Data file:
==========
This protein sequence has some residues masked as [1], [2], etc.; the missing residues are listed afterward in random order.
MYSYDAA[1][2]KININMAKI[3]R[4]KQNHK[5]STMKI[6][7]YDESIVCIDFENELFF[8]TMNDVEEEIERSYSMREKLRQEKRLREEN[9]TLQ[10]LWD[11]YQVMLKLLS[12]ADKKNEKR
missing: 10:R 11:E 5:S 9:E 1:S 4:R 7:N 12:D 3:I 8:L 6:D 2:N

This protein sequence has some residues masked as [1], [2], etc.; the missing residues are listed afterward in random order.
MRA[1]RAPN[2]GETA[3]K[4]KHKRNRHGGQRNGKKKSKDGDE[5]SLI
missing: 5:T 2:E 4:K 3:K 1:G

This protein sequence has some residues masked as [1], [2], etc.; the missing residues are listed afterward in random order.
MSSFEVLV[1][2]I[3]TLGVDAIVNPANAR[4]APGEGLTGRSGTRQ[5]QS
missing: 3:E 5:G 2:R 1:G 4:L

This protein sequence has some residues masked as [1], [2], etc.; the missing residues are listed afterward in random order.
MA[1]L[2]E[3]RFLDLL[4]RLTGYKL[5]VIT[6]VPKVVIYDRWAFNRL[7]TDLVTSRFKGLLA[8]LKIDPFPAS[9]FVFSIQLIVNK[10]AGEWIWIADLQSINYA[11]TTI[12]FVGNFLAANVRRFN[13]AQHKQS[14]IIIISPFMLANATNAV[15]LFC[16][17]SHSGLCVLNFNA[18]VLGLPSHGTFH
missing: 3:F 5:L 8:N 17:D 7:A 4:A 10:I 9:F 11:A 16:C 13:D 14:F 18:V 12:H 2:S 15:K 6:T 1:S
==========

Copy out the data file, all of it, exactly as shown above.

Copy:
This protein sequence has some residues masked as [1], [2], etc.; the missing residues are listed afterward in random order.
MYSYDAA[1][2]KININMAKI[3]R[4]KQNHK[5]STMKI[6][7]YDESIVCIDFENELFF[8]TMNDVEEEIERSYSMREKLRQEKRLREEN[9]TLQ[10]LWD[11]YQVMLKLLS[12]ADKKNEKR
missing: 10:R 11:E 5:S 9:E 1:S 4:R 7:N 12:D 3:I 8:L 6:D 2:N

This protein sequence has some residues masked as [1], [2], etc.; the missing residues are listed afterward in random order.
MRA[1]RAPN[2]GETA[3]K[4]KHKRNRHGGQRNGKKKSKDGDE[5]SLI
missing: 5:T 2:E 4:K 3:K 1:G

This protein sequence has some residues masked as [1], [2], etc.; the missing residues are listed afterward in random order.
MSSFEVLV[1][2]I[3]TLGVDAIVNPANAR[4]APGEGLTGRSGTRQ[5]QS
missing: 3:E 5:G 2:R 1:G 4:L

This protein sequence has some residues masked as [1], [2], etc.; the missing residues are listed afterward in random order.
MA[1]L[2]E[3]RFLDLL[4]RLTGYKL[5]VIT[6]VPKVVIYDRWAFNRL[7]TDLVTSRFKGLLA[8]LKIDPFPAS[9]FVFSIQLIVNK[10]AGEWIWIADLQSINYA[11]TTI[12]FVGNFLAANVRRFN[13]AQHKQS[14]IIIISPFMLANATNAV[15]LFC[16][17]SHSGLCVLNFNA[18]VLGLPSHGTFH
missing: 3:F 5:L 8:N 17:D 7:A 4:A 10:I 9:F 11:A 16:C 13:D 14:F 18:V 12:H 2:S 15:K 6:T 1:S